<< Back to Blog

On a Business School Waitlist – What Should You Do?

On a Business School Waitlist – What Should You Do?

MBA round one and early results are out and some of you may be celebrating with exciting news, while some of you may be dealing with rejection from the business school that was at the top of your list. For those of you who have been placed on the business school’s waitlist, it’s unsettling and disappointing because there is no clear decision, but keep in mind that being placed on the waitlist isn’t a rejection; rather the admissions committee has decided to continue evaluating your application. While there is no guarantee you will be taken off the waitlist, you should use this time wisely in the event the waitlist opens up. Since being in limbo can be confusing, here are tips five for what you should do:

1) To wait or not wait:

First off, you have to decide if you are willing to give up a guaranteed spot at another school for the possibility that you may be accepted from the waitlist. If the MBA program you are waitlisted for isn’t your first choice, then it may make sense to decline the offer to be placed on the list. Carefully weigh your options before you decide what to do.

2) Follow the business school’s process:

Every business school has a different waitlist process so make sure that you review and observe their guidelines carefully. Some schools only want to know if you would like to remain on their waitlist, while others are open to receiving additional information and updates. And still others may offer suggestions to strengthen your candidacy.

3) Retake your tests: 

What were your scores like? If your GMAT score is lower than average, then it might make sense to take it again. Do you need to demonstrate English language skills? Take or redo the TOEFL to demonstrate your English language proficiency.

4) Update the school on your activities:

Some schools allow an update letter or essay; so think about what has changed since you applied. Got promoted? Volunteered with an NGO? Taken an online course? Summarize the changes in your life and share highlights in a succinct essay or letter (maximum 500 words). You should send this letter a month after you get your notification as it gives the school time to get a clearer sense of how many spaces they have left to fill.

5) Additional letters of recommendation:

Some schools may allow you to send additional letters of recommendation. Reach out to recommenders who can offer a new perspective to your candidacy. The admissions committee is not interested in reviewing the same instances they have read in your previous letters of recommendation. Alumni of the MBA program who know you well can also offer the admissions team a good perspective on your fit for the program.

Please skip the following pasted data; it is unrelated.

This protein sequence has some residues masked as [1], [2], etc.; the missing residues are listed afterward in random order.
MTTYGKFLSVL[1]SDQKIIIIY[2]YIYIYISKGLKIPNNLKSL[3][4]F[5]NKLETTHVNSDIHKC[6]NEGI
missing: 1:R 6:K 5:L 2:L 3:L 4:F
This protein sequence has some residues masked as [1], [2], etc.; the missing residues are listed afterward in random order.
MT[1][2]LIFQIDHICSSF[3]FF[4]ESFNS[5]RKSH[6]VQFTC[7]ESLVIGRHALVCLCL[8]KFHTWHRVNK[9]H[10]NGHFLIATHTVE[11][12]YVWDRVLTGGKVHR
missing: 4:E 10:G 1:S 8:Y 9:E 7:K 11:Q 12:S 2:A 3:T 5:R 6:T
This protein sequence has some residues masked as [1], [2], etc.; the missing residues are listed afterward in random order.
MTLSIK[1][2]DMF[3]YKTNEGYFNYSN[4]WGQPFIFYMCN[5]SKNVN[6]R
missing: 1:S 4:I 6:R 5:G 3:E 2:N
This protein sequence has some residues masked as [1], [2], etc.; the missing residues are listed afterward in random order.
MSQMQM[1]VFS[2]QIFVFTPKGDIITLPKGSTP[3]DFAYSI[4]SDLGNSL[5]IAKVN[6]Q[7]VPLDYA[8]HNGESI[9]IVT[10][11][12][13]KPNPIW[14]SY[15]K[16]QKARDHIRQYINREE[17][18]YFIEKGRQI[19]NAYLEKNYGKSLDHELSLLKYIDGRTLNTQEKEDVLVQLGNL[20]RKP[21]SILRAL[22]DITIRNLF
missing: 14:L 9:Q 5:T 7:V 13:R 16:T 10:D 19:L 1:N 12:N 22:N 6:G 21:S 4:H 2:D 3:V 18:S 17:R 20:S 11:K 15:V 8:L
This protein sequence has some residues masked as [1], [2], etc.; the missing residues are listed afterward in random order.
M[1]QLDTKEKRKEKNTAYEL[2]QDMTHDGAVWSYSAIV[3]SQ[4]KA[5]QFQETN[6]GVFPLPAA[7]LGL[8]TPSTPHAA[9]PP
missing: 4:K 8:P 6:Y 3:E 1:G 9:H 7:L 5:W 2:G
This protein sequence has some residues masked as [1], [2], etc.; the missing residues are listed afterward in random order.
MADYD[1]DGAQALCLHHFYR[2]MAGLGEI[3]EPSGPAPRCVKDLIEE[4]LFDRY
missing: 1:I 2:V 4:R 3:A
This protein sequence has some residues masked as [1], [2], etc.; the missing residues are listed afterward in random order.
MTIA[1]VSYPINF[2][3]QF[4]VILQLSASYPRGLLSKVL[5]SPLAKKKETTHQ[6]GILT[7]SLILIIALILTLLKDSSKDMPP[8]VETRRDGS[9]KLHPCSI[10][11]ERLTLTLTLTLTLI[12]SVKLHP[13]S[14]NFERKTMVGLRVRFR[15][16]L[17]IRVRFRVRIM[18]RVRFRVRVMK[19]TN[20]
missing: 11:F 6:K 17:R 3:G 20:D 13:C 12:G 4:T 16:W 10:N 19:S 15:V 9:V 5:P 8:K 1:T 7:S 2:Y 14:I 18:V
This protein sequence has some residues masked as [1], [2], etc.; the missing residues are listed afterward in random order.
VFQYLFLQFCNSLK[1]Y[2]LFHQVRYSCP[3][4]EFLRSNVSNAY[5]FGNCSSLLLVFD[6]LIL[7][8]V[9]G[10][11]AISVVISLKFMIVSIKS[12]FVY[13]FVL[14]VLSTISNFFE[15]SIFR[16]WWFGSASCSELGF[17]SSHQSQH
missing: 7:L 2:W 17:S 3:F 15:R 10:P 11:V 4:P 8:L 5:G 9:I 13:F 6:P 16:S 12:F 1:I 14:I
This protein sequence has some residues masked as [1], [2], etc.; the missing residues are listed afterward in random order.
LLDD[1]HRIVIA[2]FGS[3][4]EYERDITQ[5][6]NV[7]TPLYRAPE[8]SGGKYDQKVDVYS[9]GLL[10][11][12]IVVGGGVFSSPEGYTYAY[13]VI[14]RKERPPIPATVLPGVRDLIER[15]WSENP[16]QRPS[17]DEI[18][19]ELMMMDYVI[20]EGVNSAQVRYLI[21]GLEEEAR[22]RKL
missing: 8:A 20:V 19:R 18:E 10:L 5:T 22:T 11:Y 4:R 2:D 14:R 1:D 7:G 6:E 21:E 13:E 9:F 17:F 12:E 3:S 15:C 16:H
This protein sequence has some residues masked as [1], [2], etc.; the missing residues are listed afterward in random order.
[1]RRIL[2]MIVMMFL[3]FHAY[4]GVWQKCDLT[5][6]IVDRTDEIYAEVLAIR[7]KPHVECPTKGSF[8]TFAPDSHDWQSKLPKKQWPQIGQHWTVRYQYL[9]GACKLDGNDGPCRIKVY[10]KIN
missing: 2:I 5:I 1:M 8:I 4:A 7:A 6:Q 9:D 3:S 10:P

By remaining on the waitlist and updating the admissions committee, you are communicating your commitment to their MBA program and your willingness to work hard to achieve your goals. Don’t panic and rush to send in new material. Doing so without reviewing and polishing your work may squander any opportunity to show change or improvement in your candidacy thereby hindering your chances.

If you want help with how to maximize this time, get in touch with The Red Pen MBA team.

Enjoyed This Post? Share!
Share it on:
Get In Touch

Submit a Comment

Your email address will not be published. Required fields are marked *

The fundamental role of independent educational consultants is to help students explore college opportunities and find the right place for them to succeed academically and socially. IECs don’t get students admitted—they help students demonstrate why they deserve to be admitted at appropriately chosen schools. They help students find colleges they might not have heard of—often out of their region—and they help students put their best foot forward.

Here are 5 things families should consider when looking to hire an IEC:

  1. Does the IEC belong to a professional association such as IECA with established and rigorous standards for membership?
  2. Do not trust any offers of guaranteed admission to a school or a certain minimum dollar value in scholarships.
  3. Ensure that the IEC adheres to the ethical guidelines for private counseling established by IECA.
  4. Find an IEC that visits college, school, and program campuses and meets with admissions representatives regularly in order to keep up with new trends, academic changes and evolving campus cultures.
  5. Do they attend professional conferences or training workshops on a regular basis to keep up with regional and national trends and changes in the law?